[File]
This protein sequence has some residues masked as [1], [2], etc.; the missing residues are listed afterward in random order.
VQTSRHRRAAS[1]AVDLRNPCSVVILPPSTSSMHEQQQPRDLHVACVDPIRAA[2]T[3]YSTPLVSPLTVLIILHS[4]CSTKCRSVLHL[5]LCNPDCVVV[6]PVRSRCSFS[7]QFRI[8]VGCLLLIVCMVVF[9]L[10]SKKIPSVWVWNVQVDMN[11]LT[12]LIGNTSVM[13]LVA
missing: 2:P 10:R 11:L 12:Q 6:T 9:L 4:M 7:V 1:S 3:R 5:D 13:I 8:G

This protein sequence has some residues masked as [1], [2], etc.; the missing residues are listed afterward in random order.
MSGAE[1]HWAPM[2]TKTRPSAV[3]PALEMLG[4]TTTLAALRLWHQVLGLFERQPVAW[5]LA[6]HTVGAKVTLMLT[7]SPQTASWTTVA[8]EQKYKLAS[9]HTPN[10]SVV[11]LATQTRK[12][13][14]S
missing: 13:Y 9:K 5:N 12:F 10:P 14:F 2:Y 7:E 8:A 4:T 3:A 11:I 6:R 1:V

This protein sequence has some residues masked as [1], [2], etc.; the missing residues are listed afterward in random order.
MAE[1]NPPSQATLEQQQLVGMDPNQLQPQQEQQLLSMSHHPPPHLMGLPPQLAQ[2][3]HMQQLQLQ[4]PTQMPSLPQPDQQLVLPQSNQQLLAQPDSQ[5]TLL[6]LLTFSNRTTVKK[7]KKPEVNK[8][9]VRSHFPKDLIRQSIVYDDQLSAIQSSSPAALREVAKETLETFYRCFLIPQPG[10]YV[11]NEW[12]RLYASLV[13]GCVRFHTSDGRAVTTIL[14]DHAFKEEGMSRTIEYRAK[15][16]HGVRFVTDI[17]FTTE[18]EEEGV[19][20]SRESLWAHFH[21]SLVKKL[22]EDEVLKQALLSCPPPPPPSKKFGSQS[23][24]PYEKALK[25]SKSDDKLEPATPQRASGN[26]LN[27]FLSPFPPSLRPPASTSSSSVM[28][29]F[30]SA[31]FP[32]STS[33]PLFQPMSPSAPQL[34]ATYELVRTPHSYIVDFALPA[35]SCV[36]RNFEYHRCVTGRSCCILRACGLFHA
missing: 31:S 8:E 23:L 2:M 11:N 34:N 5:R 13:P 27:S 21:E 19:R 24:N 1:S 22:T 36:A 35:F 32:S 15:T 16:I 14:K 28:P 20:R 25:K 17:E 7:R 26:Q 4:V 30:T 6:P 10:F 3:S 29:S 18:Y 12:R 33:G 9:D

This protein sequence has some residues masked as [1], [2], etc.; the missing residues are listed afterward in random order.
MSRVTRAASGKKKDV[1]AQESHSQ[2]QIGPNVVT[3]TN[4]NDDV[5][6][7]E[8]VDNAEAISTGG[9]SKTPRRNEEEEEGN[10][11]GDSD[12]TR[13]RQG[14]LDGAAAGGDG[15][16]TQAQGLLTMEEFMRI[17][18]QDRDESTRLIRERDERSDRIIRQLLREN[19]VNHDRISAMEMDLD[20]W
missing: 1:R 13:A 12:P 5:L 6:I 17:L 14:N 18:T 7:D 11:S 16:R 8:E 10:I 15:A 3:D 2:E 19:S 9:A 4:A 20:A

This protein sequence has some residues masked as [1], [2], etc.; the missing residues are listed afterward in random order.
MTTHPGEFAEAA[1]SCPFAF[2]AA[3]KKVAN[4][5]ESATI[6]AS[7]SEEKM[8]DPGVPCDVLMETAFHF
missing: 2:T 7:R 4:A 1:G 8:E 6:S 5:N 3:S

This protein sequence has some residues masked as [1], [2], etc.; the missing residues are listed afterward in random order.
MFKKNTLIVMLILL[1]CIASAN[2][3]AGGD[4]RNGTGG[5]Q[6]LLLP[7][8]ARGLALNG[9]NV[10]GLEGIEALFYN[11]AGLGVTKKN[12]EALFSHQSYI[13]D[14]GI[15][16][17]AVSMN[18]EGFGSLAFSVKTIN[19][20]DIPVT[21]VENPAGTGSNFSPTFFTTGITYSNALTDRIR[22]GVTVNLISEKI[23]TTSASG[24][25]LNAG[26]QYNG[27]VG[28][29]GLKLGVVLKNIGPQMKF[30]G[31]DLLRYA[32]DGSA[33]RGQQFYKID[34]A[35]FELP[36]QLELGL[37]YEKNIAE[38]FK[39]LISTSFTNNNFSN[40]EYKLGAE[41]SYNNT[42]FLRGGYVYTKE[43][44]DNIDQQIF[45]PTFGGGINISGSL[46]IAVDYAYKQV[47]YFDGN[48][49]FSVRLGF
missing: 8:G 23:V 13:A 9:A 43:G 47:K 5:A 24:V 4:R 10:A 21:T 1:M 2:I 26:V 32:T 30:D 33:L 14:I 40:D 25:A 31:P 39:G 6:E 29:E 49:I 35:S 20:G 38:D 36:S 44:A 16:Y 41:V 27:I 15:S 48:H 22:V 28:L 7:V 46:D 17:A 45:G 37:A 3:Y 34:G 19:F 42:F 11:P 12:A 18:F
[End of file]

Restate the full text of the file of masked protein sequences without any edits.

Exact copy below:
This protein sequence has some residues masked as [1], [2], etc.; the missing residues are listed afterward in random order.
VQTSRHRRAAS[1]AVDLRNPCSVVILPPSTSSMHEQQQPRDLHVACVDPIRAA[2]T[3]YSTPLVSPLTVLIILHS[4]CSTKCRSVLHL[5]LCNPDCVVV[6]PVRSRCSFS[7]QFRI[8]VGCLLLIVCMVVF[9]L[10]SKKIPSVWVWNVQVDMN[11]LT[12]LIGNTSVM[13]LVA
missing: 2:P 10:R 11:L 12:Q 6:T 9:L 4:M 7:V 1:S 3:R 5:D 13:I 8:G

This protein sequence has some residues masked as [1], [2], etc.; the missing residues are listed afterward in random order.
MSGAE[1]HWAPM[2]TKTRPSAV[3]PALEMLG[4]TTTLAALRLWHQVLGLFERQPVAW[5]LA[6]HTVGAKVTLMLT[7]SPQTASWTTVA[8]EQKYKLAS[9]HTPN[10]SVV[11]LATQTRK[12][13][14]S
missing: 13:Y 9:K 5:N 12:F 10:P 14:F 2:Y 7:E 8:A 4:T 3:A 11:I 6:R 1:V

This protein sequence has some residues masked as [1], [2], etc.; the missing residues are listed afterward in random order.
MAE[1]NPPSQATLEQQQLVGMDPNQLQPQQEQQLLSMSHHPPPHLMGLPPQLAQ[2][3]HMQQLQLQ[4]PTQMPSLPQPDQQLVLPQSNQQLLAQPDSQ[5]TLL[6]LLTFSNRTTVKK[7]KKPEVNK[8][9]VRSHFPKDLIRQSIVYDDQLSAIQSSSPAALREVAKETLETFYRCFLIPQPG[10]YV[11]NEW[12]RLYASLV[13]GCVRFHTSDGRAVTTIL[14]DHAFKEEGMSRTIEYRAK[15][16]HGVRFVTDI[17]FTTE[18]EEEGV[19][20]SRESLWAHFH[21]SLVKKL[22]EDEVLKQALLSCPPPPPPSKKFGSQS[23][24]PYEKALK[25]SKSDDKLEPATPQRASGN[26]LN[27]FLSPFPPSLRPPASTSSSSVM[28][29]F[30]SA[31]FP[32]STS[33]PLFQPMSPSAPQL[34]ATYELVRTPHSYIVDFALPA[35]SCV[36]RNFEYHRCVTGRSCCILRACGLFHA
missing: 31:S 8:E 23:L 2:M 11:N 34:N 5:R 13:P 27:S 21:E 19:R 24:N 1:S 22:T 36:A 35:F 32:S 15:T 16:I 14:K 28:P 20:R 25:K 17:E 7:R 26:Q 4:V 30:T 6:P 10:F 3:S 29:S 18:Y 12:R 33:G 9:D

This protein sequence has some residues masked as [1], [2], etc.; the missing residues are listed afterward in random order.
MSRVTRAASGKKKDV[1]AQESHSQ[2]QIGPNVVT[3]TN[4]NDDV[5][6][7]E[8]VDNAEAISTGG[9]SKTPRRNEEEEEGN[10][11]GDSD[12]TR[13]RQG[14]LDGAAAGGDG[15][16]TQAQGLLTMEEFMRI[17][18]QDRDESTRLIRERDERSDRIIRQLLREN[19]VNHDRISAMEMDLD[20]W
missing: 1:R 13:A 12:P 5:L 6:I 17:L 14:N 18:T 7:D 11:S 16:R 8:E 10:I 15:A 3:D 2:E 19:S 9:A 4:A 20:A

This protein sequence has some residues masked as [1], [2], etc.; the missing residues are listed afterward in random order.
MTTHPGEFAEAA[1]SCPFAF[2]AA[3]KKVAN[4][5]ESATI[6]AS[7]SEEKM[8]DPGVPCDVLMETAFHF
missing: 2:T 7:R 4:A 1:G 8:E 6:S 5:N 3:S

This protein sequence has some residues masked as [1], [2], etc.; the missing residues are listed afterward in random order.
MFKKNTLIVMLILL[1]CIASAN[2][3]AGGD[4]RNGTGG[5]Q[6]LLLP[7][8]ARGLALNG[9]NV[10]GLEGIEALFYN[11]AGLGVTKKN[12]EALFSHQSYI[13]D[14]GI[15][16][17]AVSMN[18]EGFGSLAFSVKTIN[19][20]DIPVT[21]VENPAGTGSNFSPTFFTTGITYSNALTDRIR[22]GVTVNLISEKI[23]TTSASG[24][25]LNAG[26]QYNG[27]VG[28][29]GLKLGVVLKNIGPQMKF[30]G[31]DLLRYA[32]DGSA[33]RGQQFYKID[34]A[35]FELP[36]QLELGL[37]YEKNIAE[38]FK[39]LISTSFTNNNFSN[40]EYKLGAE[41]SYNNT[42]FLRGGYVYTKE[43][44]DNIDQQIF[45]PTFGGGINISGSL[46]IAVDYAYKQV[47]YFDGN[48][49]FSVRLGF
missing: 8:G 23:V 13:A 9:A 43:G 47:K 5:A 24:V 4:R 10:A 21:T 1:M 2:I 26:V 32:T 30:D 33:L 14:I 40:D 25:A 31:P 39:G 6:E 29:E 49:I 35:S 20:G 38:D 36:S 44:A 16:Y 41:V 27:I 15:S 48:H 22:V 28:L 7:V 46:D 17:A 45:G 37:A 3:Y 34:G 19:F 42:F 11:P 12:A 18:F